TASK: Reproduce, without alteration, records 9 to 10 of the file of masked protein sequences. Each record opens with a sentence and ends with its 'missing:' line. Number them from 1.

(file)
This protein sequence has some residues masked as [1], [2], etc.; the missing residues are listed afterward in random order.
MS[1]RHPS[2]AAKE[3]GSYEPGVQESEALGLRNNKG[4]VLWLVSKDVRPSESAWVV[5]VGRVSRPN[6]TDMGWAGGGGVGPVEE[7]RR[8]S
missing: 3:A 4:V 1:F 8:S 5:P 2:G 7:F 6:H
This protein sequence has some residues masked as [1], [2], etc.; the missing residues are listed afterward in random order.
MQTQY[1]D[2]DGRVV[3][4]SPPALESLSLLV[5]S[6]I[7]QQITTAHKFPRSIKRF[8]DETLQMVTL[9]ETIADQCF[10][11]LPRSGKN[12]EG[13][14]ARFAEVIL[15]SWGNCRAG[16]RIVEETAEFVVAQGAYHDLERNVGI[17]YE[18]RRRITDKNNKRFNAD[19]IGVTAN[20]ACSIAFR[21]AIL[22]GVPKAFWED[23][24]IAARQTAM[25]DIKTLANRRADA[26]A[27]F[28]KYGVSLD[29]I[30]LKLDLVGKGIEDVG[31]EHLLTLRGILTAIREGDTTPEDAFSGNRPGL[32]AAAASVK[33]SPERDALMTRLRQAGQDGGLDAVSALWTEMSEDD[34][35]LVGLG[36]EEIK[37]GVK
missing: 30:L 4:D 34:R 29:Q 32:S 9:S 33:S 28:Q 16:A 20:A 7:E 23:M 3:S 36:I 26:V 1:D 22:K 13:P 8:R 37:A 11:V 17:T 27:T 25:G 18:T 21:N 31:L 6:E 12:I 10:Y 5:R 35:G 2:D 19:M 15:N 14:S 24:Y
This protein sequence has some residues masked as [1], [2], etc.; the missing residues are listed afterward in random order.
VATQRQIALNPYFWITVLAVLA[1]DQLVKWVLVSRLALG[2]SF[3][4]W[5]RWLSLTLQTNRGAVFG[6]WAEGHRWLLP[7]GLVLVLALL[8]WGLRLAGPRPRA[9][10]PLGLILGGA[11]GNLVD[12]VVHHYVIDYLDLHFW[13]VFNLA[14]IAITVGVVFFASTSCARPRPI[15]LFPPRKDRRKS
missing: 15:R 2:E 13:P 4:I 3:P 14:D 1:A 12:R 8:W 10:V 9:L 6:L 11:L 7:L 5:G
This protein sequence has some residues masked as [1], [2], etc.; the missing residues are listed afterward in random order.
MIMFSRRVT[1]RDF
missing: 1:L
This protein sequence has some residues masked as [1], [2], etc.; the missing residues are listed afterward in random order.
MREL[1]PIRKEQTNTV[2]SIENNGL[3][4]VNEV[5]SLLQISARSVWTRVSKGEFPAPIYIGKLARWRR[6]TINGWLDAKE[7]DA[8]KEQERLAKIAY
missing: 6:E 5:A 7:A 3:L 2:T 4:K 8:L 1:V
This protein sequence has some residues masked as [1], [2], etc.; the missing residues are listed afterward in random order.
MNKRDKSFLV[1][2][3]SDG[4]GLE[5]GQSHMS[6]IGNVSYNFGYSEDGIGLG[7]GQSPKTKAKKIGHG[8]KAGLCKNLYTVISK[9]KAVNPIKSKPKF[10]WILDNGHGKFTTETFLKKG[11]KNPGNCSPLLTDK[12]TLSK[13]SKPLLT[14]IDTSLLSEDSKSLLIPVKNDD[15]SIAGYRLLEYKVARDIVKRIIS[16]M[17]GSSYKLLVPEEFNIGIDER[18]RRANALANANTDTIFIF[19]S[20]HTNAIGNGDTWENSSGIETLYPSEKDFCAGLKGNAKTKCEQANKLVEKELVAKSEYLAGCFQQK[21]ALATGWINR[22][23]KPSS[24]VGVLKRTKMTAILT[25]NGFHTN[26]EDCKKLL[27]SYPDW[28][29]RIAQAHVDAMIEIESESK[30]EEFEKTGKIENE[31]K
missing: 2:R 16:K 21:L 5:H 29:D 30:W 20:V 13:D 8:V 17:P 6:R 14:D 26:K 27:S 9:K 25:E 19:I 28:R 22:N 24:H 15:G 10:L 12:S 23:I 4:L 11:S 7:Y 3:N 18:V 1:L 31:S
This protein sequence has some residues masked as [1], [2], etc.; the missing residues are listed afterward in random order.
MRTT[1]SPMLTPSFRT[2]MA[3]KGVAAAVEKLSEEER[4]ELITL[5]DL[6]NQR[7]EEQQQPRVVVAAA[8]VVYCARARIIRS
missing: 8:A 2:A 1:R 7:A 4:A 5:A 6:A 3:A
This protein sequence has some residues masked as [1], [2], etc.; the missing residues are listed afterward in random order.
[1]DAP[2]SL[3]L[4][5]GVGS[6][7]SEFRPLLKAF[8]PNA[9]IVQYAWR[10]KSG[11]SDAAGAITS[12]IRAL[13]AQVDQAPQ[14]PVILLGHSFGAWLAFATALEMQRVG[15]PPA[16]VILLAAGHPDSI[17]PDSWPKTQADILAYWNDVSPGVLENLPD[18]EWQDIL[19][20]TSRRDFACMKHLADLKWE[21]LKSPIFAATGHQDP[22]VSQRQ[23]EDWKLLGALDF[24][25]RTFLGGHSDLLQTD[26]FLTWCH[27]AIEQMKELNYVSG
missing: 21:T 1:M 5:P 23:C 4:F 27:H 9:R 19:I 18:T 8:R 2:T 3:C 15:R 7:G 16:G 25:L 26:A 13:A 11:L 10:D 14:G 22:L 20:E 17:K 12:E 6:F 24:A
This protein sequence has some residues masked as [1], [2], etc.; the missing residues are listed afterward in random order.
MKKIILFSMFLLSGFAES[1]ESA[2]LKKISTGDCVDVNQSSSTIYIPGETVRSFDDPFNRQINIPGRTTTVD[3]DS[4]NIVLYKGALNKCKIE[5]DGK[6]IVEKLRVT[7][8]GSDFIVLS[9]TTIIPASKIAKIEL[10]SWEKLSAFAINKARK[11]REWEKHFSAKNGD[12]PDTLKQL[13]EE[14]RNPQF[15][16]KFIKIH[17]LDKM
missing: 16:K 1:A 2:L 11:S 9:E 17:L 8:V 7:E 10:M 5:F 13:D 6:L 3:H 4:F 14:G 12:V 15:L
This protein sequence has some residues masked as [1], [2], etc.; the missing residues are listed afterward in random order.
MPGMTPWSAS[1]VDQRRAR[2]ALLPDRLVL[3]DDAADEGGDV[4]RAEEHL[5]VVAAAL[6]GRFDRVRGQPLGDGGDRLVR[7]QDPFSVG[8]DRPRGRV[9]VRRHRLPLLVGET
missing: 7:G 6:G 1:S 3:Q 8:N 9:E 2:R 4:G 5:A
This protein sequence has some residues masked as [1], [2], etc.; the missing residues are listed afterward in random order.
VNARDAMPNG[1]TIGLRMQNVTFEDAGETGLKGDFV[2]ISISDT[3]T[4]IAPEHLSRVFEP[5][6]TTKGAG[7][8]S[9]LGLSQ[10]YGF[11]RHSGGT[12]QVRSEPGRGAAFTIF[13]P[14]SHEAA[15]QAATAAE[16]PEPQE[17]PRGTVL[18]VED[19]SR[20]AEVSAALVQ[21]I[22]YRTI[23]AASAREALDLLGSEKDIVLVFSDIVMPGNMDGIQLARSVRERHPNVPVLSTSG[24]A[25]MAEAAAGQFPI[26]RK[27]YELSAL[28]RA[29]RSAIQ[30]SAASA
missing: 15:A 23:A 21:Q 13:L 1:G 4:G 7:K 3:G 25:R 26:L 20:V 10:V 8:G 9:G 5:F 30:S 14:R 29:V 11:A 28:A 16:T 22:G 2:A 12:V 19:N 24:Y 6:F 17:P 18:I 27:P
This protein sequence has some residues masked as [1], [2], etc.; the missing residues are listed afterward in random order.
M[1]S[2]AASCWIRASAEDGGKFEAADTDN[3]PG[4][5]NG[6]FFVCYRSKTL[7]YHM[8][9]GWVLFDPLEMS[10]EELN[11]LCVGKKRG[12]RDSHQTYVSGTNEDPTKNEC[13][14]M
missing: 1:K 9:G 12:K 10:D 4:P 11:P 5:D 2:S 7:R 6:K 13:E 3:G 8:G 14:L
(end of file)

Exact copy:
This protein sequence has some residues masked as [1], [2], etc.; the missing residues are listed afterward in random order.
MKKIILFSMFLLSGFAES[1]ESA[2]LKKISTGDCVDVNQSSSTIYIPGETVRSFDDPFNRQINIPGRTTTVD[3]DS[4]NIVLYKGALNKCKIE[5]DGK[6]IVEKLRVT[7][8]GSDFIVLS[9]TTIIPASKIAKIEL[10]SWEKLSAFAINKARK[11]REWEKHFSAKNGD[12]PDTLKQL[13]EE[14]RNPQF[15][16]KFIKIH[17]LDKM
missing: 16:K 1:A 2:L 11:S 9:E 17:L 8:V 7:E 10:M 5:F 13:D 6:L 3:H 4:F 14:G 12:V 15:L
This protein sequence has some residues masked as [1], [2], etc.; the missing residues are listed afterward in random order.
MPGMTPWSAS[1]VDQRRAR[2]ALLPDRLVL[3]DDAADEGGDV[4]RAEEHL[5]VVAAAL[6]GRFDRVRGQPLGDGGDRLVR[7]QDPFSVG[8]DRPRGRV[9]VRRHRLPLLVGET
missing: 7:G 6:G 1:S 3:Q 8:N 9:E 2:R 4:G 5:A